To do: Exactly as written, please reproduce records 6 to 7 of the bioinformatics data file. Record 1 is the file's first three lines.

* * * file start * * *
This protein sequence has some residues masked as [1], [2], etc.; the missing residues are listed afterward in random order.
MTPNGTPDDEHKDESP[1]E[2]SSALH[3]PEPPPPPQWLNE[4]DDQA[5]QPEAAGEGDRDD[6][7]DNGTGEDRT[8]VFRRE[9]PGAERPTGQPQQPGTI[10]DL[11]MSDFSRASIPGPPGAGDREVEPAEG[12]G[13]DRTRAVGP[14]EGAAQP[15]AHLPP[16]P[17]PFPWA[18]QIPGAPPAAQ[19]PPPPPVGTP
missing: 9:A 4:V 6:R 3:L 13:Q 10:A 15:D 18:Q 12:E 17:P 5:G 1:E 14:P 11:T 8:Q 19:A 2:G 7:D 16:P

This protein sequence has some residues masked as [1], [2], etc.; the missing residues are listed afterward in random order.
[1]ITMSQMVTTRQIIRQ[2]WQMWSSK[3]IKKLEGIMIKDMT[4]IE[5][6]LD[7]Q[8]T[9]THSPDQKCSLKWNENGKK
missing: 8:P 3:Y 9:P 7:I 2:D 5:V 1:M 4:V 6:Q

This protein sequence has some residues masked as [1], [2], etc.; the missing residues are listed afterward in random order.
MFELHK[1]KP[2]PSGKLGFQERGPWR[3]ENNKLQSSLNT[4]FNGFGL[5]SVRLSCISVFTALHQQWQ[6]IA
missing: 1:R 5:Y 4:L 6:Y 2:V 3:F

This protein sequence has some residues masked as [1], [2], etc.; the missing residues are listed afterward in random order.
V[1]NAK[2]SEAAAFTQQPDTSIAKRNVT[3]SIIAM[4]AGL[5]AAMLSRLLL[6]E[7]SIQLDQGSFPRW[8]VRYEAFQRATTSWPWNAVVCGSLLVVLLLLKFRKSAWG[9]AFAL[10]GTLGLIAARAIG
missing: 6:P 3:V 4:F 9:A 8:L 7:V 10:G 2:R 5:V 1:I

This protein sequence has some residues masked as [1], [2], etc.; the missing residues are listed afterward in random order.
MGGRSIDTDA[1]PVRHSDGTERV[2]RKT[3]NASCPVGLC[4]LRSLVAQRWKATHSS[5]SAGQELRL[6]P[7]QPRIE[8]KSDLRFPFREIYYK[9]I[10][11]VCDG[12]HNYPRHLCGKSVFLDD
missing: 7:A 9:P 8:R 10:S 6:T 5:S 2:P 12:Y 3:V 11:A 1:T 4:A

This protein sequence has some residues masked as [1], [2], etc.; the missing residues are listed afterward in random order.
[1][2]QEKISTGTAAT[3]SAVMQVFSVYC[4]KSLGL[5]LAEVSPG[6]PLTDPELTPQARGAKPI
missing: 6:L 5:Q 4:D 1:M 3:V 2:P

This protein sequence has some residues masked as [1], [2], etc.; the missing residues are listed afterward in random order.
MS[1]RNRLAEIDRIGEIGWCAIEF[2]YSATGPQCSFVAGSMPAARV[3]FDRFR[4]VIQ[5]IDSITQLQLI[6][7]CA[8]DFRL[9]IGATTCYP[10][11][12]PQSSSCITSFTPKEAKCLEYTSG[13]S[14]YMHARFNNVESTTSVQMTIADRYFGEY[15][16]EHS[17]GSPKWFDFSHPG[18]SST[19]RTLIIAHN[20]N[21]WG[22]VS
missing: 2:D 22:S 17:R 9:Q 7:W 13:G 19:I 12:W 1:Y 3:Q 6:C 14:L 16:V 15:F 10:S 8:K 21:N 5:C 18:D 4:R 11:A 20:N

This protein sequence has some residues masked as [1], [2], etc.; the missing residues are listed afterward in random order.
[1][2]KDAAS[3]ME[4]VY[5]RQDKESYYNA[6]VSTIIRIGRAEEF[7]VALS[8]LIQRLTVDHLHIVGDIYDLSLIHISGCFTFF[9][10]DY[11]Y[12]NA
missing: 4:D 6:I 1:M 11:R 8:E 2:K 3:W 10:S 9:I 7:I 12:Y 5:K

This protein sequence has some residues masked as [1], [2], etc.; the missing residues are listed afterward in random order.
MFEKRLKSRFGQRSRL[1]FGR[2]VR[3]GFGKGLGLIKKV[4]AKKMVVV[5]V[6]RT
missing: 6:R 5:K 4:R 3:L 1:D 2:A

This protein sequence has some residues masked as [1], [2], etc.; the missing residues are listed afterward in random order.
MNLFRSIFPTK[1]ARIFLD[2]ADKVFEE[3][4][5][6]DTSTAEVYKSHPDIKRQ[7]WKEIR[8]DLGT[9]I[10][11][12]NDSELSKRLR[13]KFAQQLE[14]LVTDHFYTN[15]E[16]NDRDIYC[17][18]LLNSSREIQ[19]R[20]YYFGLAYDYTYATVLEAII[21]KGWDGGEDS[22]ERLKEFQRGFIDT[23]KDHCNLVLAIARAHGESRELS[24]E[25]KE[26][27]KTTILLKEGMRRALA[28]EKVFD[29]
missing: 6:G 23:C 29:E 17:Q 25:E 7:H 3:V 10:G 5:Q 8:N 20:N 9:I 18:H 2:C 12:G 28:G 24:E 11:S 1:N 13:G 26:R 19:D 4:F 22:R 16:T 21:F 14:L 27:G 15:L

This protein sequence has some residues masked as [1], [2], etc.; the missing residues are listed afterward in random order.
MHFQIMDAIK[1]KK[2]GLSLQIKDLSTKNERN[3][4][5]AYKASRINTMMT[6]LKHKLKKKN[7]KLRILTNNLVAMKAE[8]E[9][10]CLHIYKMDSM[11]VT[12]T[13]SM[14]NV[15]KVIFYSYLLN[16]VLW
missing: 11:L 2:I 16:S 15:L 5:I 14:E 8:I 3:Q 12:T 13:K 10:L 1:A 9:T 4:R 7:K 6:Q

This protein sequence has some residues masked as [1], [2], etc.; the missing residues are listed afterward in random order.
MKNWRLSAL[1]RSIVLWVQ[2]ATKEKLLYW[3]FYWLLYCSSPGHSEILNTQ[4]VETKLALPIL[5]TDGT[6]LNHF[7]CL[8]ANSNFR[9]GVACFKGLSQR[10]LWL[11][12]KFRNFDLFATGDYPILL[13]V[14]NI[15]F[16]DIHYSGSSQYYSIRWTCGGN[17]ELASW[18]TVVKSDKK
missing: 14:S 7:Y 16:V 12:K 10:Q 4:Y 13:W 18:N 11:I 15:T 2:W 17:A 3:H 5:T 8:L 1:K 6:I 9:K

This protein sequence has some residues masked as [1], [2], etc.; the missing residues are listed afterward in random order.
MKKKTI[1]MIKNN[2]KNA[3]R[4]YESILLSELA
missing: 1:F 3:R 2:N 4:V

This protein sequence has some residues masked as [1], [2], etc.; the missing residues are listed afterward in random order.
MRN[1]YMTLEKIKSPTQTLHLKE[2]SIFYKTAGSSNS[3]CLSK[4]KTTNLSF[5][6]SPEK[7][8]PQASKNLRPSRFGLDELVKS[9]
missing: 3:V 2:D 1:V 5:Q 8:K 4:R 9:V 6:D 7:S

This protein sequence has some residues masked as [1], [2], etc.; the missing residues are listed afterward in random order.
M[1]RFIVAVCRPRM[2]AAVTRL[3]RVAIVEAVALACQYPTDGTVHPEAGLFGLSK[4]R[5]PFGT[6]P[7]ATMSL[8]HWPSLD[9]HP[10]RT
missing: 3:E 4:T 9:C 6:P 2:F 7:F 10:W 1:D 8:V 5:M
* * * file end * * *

This protein sequence has some residues masked as [1], [2], etc.; the missing residues are listed afterward in random order.
[1][2]QEKISTGTAAT[3]SAVMQVFSVYC[4]KSLGL[5]LAEVSPG[6]PLTDPELTPQARGAKPI
missing: 6:L 5:Q 4:D 1:M 3:V 2:P

This protein sequence has some residues masked as [1], [2], etc.; the missing residues are listed afterward in random order.
MS[1]RNRLAEIDRIGEIGWCAIEF[2]YSATGPQCSFVAGSMPAARV[3]FDRFR[4]VIQ[5]IDSITQLQLI[6][7]CA[8]DFRL[9]IGATTCYP[10][11][12]PQSSSCITSFTPKEAKCLEYTSG[13]S[14]YMHARFNNVESTTSVQMTIADRYFGEY[15][16]EHS[17]GSPKWFDFSHPG[18]SST[19]RTLIIAHN[20]N[21]WG[22]VS
missing: 2:D 22:S 17:R 9:Q 7:W 13:G 19:I 12:W 1:Y 3:Q 6:C 14:L 16:V 15:F 10:S 8:K 21:N 5:C 18:D 4:R 11:A 20:N